Stars of the boardroom (Day 69)

CEO of Royal Dutch Shell, Ben van Beurden - Photograph: Reuters
CEO of Royal Dutch Shell, Ben van Beurden – Photograph: Reuters

Chemical engineering attracts some of the best talent from around the world. And that talent has the proven ability to reach the top of their profession and head some of the largest and most profitable companies in the world.

Researching CEO’s and Chairs of major companies proved to be a very interesting endeavour. There are more chemical engineers, or individuals trained as chemical engineers, at the top of their game than you would think.

And they are the ones who are making the decisions that cascade down and affect our daily lives. So, here is a list I’ve put together of chemical engineers in high places and proof that studying chemical engineering can be the gateway to a high profile and influential career:

Continue reading Stars of the boardroom (Day 69)

A growing global family (Day 67)

SAIChE IChemE logoSome great news came out this week from South Africa with the announcement of a formal collaboration between the South African Institution of Chemical Engineers (SAIChE) and IChemE.

We’ve enjoyed a great relationship with SAIChE in recent years and we already work closely with them since we entered into a Memorandum of Understanding in 2012.

Continue reading A growing global family (Day 67)

Ten differences between chemistry and chemical engineering (Day 66)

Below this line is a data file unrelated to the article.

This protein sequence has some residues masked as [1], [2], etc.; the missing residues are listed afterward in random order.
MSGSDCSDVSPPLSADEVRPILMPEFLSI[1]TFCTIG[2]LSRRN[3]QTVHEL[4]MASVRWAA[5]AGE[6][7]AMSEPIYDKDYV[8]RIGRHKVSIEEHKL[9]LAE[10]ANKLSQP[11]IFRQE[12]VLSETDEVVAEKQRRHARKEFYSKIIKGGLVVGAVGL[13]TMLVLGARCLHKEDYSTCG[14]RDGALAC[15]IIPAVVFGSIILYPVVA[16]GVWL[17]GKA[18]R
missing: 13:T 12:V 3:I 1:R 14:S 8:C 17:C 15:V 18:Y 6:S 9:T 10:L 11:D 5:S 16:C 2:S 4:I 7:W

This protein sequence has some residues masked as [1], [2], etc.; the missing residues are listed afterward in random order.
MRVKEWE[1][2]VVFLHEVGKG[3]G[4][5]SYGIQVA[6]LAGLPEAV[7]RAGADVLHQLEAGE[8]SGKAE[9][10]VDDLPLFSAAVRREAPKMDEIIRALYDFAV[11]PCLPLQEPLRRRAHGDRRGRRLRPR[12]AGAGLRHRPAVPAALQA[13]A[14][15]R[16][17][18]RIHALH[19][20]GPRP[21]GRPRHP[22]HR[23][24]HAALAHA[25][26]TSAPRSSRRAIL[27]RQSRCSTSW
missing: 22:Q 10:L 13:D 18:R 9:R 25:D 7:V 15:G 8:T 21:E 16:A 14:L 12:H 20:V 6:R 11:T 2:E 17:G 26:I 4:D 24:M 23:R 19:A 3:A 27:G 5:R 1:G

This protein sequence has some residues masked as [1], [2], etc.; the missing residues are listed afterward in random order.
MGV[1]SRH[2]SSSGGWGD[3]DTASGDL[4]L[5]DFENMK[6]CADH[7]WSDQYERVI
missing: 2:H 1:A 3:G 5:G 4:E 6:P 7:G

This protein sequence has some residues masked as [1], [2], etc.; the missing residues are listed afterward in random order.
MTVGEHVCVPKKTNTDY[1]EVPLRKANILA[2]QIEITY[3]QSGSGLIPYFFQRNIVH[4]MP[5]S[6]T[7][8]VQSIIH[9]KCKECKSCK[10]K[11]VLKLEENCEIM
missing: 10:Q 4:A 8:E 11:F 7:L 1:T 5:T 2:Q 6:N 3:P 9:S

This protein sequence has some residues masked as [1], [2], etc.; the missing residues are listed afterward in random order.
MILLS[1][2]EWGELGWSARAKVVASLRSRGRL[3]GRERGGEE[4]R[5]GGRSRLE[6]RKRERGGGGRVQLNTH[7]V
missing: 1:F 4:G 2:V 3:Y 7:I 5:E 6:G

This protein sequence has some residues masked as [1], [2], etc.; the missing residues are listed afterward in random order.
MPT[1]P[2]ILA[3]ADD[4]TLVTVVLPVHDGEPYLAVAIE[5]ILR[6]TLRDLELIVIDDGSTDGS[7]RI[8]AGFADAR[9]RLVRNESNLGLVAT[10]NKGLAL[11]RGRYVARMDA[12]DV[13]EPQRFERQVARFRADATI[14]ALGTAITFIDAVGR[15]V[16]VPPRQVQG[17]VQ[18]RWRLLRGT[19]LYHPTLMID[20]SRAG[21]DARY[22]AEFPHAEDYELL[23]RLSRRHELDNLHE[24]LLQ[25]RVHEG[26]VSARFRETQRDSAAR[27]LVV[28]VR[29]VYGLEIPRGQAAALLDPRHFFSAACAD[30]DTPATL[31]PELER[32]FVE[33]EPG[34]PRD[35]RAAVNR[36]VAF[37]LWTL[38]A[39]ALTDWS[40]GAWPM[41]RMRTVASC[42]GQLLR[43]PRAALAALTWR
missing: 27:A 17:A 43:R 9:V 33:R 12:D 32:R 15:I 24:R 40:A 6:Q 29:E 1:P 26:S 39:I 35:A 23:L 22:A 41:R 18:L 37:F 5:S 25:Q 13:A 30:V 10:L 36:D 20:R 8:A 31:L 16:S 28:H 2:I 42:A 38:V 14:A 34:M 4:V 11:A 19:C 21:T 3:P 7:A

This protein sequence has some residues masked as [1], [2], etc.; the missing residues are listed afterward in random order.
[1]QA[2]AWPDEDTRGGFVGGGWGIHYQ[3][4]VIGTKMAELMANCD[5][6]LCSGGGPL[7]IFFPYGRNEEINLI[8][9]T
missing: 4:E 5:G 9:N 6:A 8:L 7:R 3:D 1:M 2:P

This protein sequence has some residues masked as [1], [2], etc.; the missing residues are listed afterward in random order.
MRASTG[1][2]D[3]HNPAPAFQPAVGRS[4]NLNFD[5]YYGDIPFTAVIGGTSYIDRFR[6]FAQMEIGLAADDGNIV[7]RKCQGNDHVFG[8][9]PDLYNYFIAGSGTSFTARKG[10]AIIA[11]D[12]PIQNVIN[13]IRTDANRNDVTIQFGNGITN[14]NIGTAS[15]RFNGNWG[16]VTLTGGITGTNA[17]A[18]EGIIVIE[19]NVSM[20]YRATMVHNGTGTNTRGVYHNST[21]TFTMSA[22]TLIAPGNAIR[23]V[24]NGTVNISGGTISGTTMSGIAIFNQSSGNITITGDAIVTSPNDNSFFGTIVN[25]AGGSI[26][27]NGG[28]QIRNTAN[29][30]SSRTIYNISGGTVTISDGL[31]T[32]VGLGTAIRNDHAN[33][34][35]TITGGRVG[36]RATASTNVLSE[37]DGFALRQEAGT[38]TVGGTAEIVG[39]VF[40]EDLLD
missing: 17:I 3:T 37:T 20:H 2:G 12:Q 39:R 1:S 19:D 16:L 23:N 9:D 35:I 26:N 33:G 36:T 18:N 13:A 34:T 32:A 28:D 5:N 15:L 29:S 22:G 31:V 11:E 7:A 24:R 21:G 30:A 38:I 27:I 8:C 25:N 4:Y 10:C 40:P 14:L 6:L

Element cubesWhen I talk about my work I find the common problem that people do not understand the difference between chemists and chemical engineers.

Both fields are becoming increasingly important and deserve greater public recognition, but they are distinct.

Although I now work as a chemical engineer I originally studied chemistry, and so feel I should be well placed to highlight the key differences and dispel common misconceptions.

However, this list is in no way definitive and there are huge overlaps in the work of chemists and chemical engineers.

Here are ten differences between chemists and chemical engineers:

Continue reading Ten differences between chemistry and chemical engineering (Day 66)

‘Beeting’ down the barriers (Day 63)

A group of 8 female Chemical Engineering students from Strathclyde University spending the day at the Newark site.
A group of eight female Chemical Engineering students from the University of Strathclyde spend the day at British Sugar’s Newark site.

When you’re responsible for processing 7.5 million tonnes of sugar beet each year to make one million tonnes of sugar annually, you’re always on the look out for engineering talent – regardless of their gender.

Continue reading ‘Beeting’ down the barriers (Day 63)

The rise, rise and rise of chemical engineering (Day 54)

UndergraduatesThe organisation responsible for managing applications to higher education courses in the UK – UCAS – published their annual data tables this week. Their top-line data, by the deadline of 30 June 2014, showed a total of 659,030 applications, an increase of four per cent compared to the same point last year.

It’s an encouraging set of statistics following the decline in 2012 of eight per cent caused by the introduction of higher tuition fees in some parts of the UK.

Continue reading The rise, rise and rise of chemical engineering (Day 54)

Engineering life into perspective (Day 52)

Global Water Brigades Ghana
Global Brigade volunteers in Ghana

Some professions have an ability to provide a unique insight into life that can transform a career into a lifelong vocation, not just a job that pays the bills every month. I’d certainly rank the engineering professions into this category.